5. Clear the clutter.

Clutter includes: toxic people, time drainers, unnecessary events, and non-crucial product features. Founders must wear many hats, and choosing the ones that bring the highest value is critical to success (and maintaining sanity). Rid your life of the physical clutter and learn to gracefully remove the social clutter.

6. Work harder than anyone.

Be the first one to work and the last one to leave. Set the tone for your teams. Also, resources for startups are limited and precious. The more an entrepreneur can do personally, the more the entrepreneur is investing in the venture and can allocate financial resources elsewhere.

7. Simplify it.

Get product feedback from an eight year old, an eighty year old, and every decade in between. No one will ask for more complexity. My app started as 36 pages of detailed wireframes. The current design consists of one large circle with a call to action written in a large font with an accompanying icon. An eight year old knows what it means, and an eighty-year old can read it and knows what to do without instructions.

8. Talk less, listen more.

To get to the user-interface described above, I have to thank my client. I am glad I listened. In a seminal meeting, a client tested my app’s prototype and asked, “Can the whole platform just be one button? If I press the button, I get the service.” I replied, with “of course you can,” then sprinted to the office to improve the interface. One person’s musing substantially improved our user-experience. Often, entrepreneurs are too deep in the weeds of their own visions and can benefit from listening to users, testers, investors, potential clients and anyone not directly involved in the product’s creation.

9. Nurture your network: they are an entrepreneurs’ biggest assets.

It is the assets not listed on balance sheets that can often drive the biggest growth. Networks grow from friends, coworkers, peers, former teachers, bosses, and clients. It is this network that will help entrepreneurs the most in the early stages to turn napkin ideas into successful businesses.  Find other entrepreneurs in your particular industry and watch your network grow exponentially. You need to find those who believe in you, believe in your ideas and together with other entrepreneurs in your networks, grow successful businesses.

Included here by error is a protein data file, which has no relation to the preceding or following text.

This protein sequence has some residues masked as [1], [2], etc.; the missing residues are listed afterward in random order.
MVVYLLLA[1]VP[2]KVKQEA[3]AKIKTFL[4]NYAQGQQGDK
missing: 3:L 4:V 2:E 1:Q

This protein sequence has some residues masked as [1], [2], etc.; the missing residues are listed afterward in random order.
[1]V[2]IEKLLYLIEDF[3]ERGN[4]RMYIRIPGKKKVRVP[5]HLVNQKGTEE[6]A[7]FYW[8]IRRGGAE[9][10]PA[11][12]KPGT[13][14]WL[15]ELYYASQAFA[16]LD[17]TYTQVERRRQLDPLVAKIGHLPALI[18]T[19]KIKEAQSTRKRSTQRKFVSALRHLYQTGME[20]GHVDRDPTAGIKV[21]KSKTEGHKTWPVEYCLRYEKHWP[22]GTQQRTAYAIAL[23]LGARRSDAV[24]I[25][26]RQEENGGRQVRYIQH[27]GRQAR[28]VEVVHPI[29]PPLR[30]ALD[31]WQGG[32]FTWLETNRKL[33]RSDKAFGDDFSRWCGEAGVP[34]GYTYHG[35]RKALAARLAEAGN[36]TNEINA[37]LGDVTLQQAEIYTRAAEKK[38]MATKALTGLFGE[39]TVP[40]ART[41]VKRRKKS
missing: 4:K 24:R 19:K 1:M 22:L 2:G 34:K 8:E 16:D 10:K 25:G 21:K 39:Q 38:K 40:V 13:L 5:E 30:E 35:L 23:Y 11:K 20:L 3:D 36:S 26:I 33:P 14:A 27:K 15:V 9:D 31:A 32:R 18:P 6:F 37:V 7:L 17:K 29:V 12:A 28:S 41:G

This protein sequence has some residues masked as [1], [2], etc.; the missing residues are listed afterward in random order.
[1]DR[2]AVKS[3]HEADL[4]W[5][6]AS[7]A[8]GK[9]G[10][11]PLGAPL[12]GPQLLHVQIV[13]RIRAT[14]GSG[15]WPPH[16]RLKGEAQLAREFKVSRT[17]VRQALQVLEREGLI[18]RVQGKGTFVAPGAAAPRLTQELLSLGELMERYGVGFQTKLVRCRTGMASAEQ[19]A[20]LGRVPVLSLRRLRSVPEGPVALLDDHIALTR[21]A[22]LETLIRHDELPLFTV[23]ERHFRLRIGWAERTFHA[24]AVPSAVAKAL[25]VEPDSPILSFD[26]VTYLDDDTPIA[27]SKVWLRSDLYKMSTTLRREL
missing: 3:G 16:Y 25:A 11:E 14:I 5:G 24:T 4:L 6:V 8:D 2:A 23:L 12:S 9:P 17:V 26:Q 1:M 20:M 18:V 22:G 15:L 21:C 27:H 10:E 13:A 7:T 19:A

10. Implement digital detox.

I became addicted to my company this year. Zeal is great, but beware of diminishing returns. I was not sleeping well (or much at all) nor socializing. So I took a vacation. I did not have access to WiFi or cellular service and felt like a mother leaving her child with a babysitter for the first time.  It was nerve-wracking for the first day out-of-touch, but amazingly, the stress and nerves lifted. After a week of startup sobriety, I returned to find my business completely under control. That week did wonders in my life.  I slept more regularly, got fresh air, and interacted with people outside my startup bubble. I believe the physical and mental renewal of a digital detox will far outweigh a founder’s inclination to “work-til-ya-drop”. Do yourself and your business a favor: power-down, and reboot from time to time.


Melissa Thompson is the founder and CEO of TalkSession (www.talksession.com), an online counseling company which launched in April 2013.  She is a member of GE & StartUp Health’s Entrepreneurship Program, as well as Springboard Enterprises’ Life Sciences Accelerator. Previously, Melissa was an analyst at Goldman Sachs as well as a technology and business development advisor to multiple startups. Melissa is a member of 37Angels, a Board Advisor to the Flawless Foundation and Newport Academy, and is on the Board of Directors of the Center for Health Innovation, Women in Healthcare & Life Sciences.